South Carolina Department of Archives and History
National Register Properties in South Carolina

Carter Hill, Kershaw County (off U.S. Hwy. 521, Boykin vicinity)
S1081772801601 S1081772801602 S1081772801603 S1081772801604 S1081772801605
Facade Right Oblique Rear Elevation Left Elevation InteriorCentral Hall
S1081772801606 S1081772801607 S1081772801608 S1081772801609 S1081772801610
Log Building
Frame Building
Pump House
Smoke House
S1081772801611 S1081772801612 S1081772801613    
Hen House

Carter Hill plantation complex was once part of a large tract called Mill Tract Plantation, which began to be consolidated by the Boykin family in the late eighteenth century. The Carter Hill tract and surrounding acreage was acquired by Burwell Boykin by 1819, and was added to his acreage along Swift Creek. The Boykin family did not make Carter Hill their home until 1875; prior to this the tract was managed by an overseer employed by the Boykin family. It is a prime example of the system of management of large plantations in South Carolina during the eighteenth and nineteenth centuries, when overseers often were given primary responsibility for smaller tracts within the larger plantation, or responsibility for an entire plantation in a different part of the state. Carter Hill is a well-preserved example of a plantation complex. The overseer’s house is extant, now incorporated into the main house built in ca. 1875. The overseer’s house built in ca. 1840, provides insight into the status of the overseer in the plantation system. It was a one room house, simply designed, but well-built and comfortable. It incorporated architectural elements fashionable when it was built—the Greek Revival influence can be seen in the cornice returns and gable-end configuration. The main house reflects the rural Victorian architectural style predominant after the Civil War. The outbuildings (including a log building, a frame building, a pump house, a smokehouse, a dovecote, a hen house, and a barn) constructed at various times during the nineteenth century, provide insight into the functions of a working plantation and the buildings necessary in running it. Listed in the National Register September 24, 1992.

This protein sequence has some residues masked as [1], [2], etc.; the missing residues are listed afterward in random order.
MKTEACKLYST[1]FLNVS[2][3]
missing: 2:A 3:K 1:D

View the complete text of the nomination form for this National Register property.

Most National Register properties are privately owned and are not open to the public. The privacy of owners should be respected. Not all properties retain the same integrity as when originally documented and listed in the National Register due to changes and modifications over time.

Images and texts on these pages are intended for research or educational use. Please read our statement on use and reproduction for further information on how to obtain a photocopy or how to cite an item.

Images provided by the South Carolina Department of Archives and History.